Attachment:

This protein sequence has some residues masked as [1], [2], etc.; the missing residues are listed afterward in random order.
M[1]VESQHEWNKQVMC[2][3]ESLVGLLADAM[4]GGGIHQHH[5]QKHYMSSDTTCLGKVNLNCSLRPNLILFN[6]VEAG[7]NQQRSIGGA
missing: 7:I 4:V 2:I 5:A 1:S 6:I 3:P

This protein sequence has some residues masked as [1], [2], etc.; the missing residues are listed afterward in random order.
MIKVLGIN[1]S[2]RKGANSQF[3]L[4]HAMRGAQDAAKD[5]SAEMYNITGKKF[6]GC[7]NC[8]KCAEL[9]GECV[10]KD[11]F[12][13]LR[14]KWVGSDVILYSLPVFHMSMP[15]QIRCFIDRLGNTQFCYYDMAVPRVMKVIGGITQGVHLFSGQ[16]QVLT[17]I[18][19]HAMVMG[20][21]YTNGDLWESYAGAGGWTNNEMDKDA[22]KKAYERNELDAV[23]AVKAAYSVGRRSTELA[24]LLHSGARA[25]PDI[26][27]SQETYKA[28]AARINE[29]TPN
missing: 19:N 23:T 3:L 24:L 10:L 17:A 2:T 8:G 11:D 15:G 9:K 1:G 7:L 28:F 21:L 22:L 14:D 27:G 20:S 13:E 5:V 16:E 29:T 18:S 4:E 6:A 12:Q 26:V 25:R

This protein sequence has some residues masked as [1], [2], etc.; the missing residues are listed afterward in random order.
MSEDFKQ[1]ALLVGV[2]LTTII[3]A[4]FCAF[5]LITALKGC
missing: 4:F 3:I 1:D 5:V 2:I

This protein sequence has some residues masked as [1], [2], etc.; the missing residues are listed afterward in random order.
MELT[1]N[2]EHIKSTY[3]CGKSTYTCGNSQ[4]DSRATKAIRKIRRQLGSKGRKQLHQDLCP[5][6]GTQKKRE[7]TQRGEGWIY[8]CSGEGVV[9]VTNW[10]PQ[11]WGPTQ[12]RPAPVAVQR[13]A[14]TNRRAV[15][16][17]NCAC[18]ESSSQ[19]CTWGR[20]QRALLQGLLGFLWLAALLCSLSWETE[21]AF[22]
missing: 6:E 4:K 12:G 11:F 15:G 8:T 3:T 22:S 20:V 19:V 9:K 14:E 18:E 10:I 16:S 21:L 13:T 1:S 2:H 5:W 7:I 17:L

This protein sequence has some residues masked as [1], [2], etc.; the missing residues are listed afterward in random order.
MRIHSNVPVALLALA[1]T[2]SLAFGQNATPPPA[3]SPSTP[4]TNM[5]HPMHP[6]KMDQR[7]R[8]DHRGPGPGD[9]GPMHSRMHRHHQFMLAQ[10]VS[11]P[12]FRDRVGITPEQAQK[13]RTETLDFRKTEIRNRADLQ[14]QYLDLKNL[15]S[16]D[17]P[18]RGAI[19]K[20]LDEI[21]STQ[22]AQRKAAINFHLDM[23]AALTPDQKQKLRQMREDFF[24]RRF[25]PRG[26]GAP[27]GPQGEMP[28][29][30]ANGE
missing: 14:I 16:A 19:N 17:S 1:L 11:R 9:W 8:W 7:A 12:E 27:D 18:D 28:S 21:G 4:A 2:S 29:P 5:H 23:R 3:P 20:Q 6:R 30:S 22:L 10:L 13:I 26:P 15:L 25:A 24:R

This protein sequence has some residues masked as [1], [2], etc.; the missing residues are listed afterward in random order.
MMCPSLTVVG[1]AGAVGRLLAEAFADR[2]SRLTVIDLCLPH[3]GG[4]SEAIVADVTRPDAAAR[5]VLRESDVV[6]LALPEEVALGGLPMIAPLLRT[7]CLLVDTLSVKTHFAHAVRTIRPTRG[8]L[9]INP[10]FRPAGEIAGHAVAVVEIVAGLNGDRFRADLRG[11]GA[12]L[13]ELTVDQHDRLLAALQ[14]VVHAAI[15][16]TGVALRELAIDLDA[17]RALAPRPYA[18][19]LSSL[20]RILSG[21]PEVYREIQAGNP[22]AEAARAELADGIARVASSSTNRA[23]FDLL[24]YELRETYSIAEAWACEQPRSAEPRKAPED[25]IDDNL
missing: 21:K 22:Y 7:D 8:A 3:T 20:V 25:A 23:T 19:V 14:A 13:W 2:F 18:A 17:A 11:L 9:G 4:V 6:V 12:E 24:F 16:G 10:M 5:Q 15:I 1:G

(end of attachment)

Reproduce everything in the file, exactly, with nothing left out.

This protein sequence has some residues masked as [1], [2], etc.; the missing residues are listed afterward in random order.
M[1]VESQHEWNKQVMC[2][3]ESLVGLLADAM[4]GGGIHQHH[5]QKHYMSSDTTCLGKVNLNCSLRPNLILFN[6]VEAG[7]NQQRSIGGA
missing: 7:I 4:V 2:I 5:A 1:S 6:I 3:P

This protein sequence has some residues masked as [1], [2], etc.; the missing residues are listed afterward in random order.
MIKVLGIN[1]S[2]RKGANSQF[3]L[4]HAMRGAQDAAKD[5]SAEMYNITGKKF[6]GC[7]NC[8]KCAEL[9]GECV[10]KD[11]F[12][13]LR[14]KWVGSDVILYSLPVFHMSMP[15]QIRCFIDRLGNTQFCYYDMAVPRVMKVIGGITQGVHLFSGQ[16]QVLT[17]I[18][19]HAMVMG[20][21]YTNGDLWESYAGAGGWTNNEMDKDA[22]KKAYERNELDAV[23]AVKAAYSVGRRSTELA[24]LLHSGARA[25]PDI[26][27]SQETYKA[28]AARINE[29]TPN
missing: 19:N 23:T 3:L 24:L 10:L 17:A 2:T 8:G 11:D 15:G 9:K 1:G 7:L 28:F 21:L 22:L 14:D 27:G 20:S 13:E 5:V 16:E 29:T 18:S 4:E 6:A 12:Q 26:V 25:R

This protein sequence has some residues masked as [1], [2], etc.; the missing residues are listed afterward in random order.
MSEDFKQ[1]ALLVGV[2]LTTII[3]A[4]FCAF[5]LITALKGC
missing: 4:F 3:I 1:D 5:V 2:I

This protein sequence has some residues masked as [1], [2], etc.; the missing residues are listed afterward in random order.
MELT[1]N[2]EHIKSTY[3]CGKSTYTCGNSQ[4]DSRATKAIRKIRRQLGSKGRKQLHQDLCP[5][6]GTQKKRE[7]TQRGEGWIY[8]CSGEGVV[9]VTNW[10]PQ[11]WGPTQ[12]RPAPVAVQR[13]A[14]TNRRAV[15][16][17]NCAC[18]ESSSQ[19]CTWGR[20]QRALLQGLLGFLWLAALLCSLSWETE[21]AF[22]
missing: 6:E 4:K 12:G 11:F 15:G 8:T 3:T 22:S 20:V 19:V 9:K 14:E 18:E 10:I 16:S 21:L 13:T 1:S 2:H 5:W 7:I 17:L

This protein sequence has some residues masked as [1], [2], etc.; the missing residues are listed afterward in random order.
MRIHSNVPVALLALA[1]T[2]SLAFGQNATPPPA[3]SPSTP[4]TNM[5]HPMHP[6]KMDQR[7]R[8]DHRGPGPGD[9]GPMHSRMHRHHQFMLAQ[10]VS[11]P[12]FRDRVGITPEQAQK[13]RTETLDFRKTEIRNRADLQ[14]QYLDLKNL[15]S[16]D[17]P[18]RGAI[19]K[20]LDEI[21]STQ[22]AQRKAAINFHLDM[23]AALTPDQKQKLRQMREDFF[24]RRF[25]PRG[26]GAP[27]GPQGEMP[28][29][30]ANGE
missing: 14:I 16:A 19:N 17:S 1:L 11:R 9:W 8:W 7:A 12:E 27:D 18:D 28:S 21:G 4:A 2:S 29:P 5:H 23:R 3:P 20:Q 6:R 30:S 22:L 10:L 13:I 26:P 15:L 25:A 24:R

This protein sequence has some residues masked as [1], [2], etc.; the missing residues are listed afterward in random order.
MMCPSLTVVG[1]AGAVGRLLAEAFADR[2]SRLTVIDLCLPH[3]GG[4]SEAIVADVTRPDAAAR[5]VLRESDVV[6]LALPEEVALGGLPMIAPLLRT[7]CLLVDTLSVKTHFAHAVRTIRPTRG[8]L[9]INP[10]FRPAGEIAGHAVAVVEIVAGLNGDRFRADLRG[11]GA[12]L[13]ELTVDQHDRLLAALQ[14]VVHAAI[15][16]TGVALRELAIDLDA[17]RALAPRPYA[18][19]LSSL[20]RILSG[21]PEVYREIQAGNP[22]AEAARAELADGIARVASSSTNRA[23]FDLL[24]YELRETYSIAEAWACEQPRSAEPRKAPED[25]IDDNL
missing: 21:K 22:Y 7:D 8:A 3:T 20:V 25:A 23:T 19:V 14:A 13:W 2:F 18:A 17:A 11:L 9:G 4:V 6:V 12:E 24:F 16:G 10:M 5:Q 15:I 1:G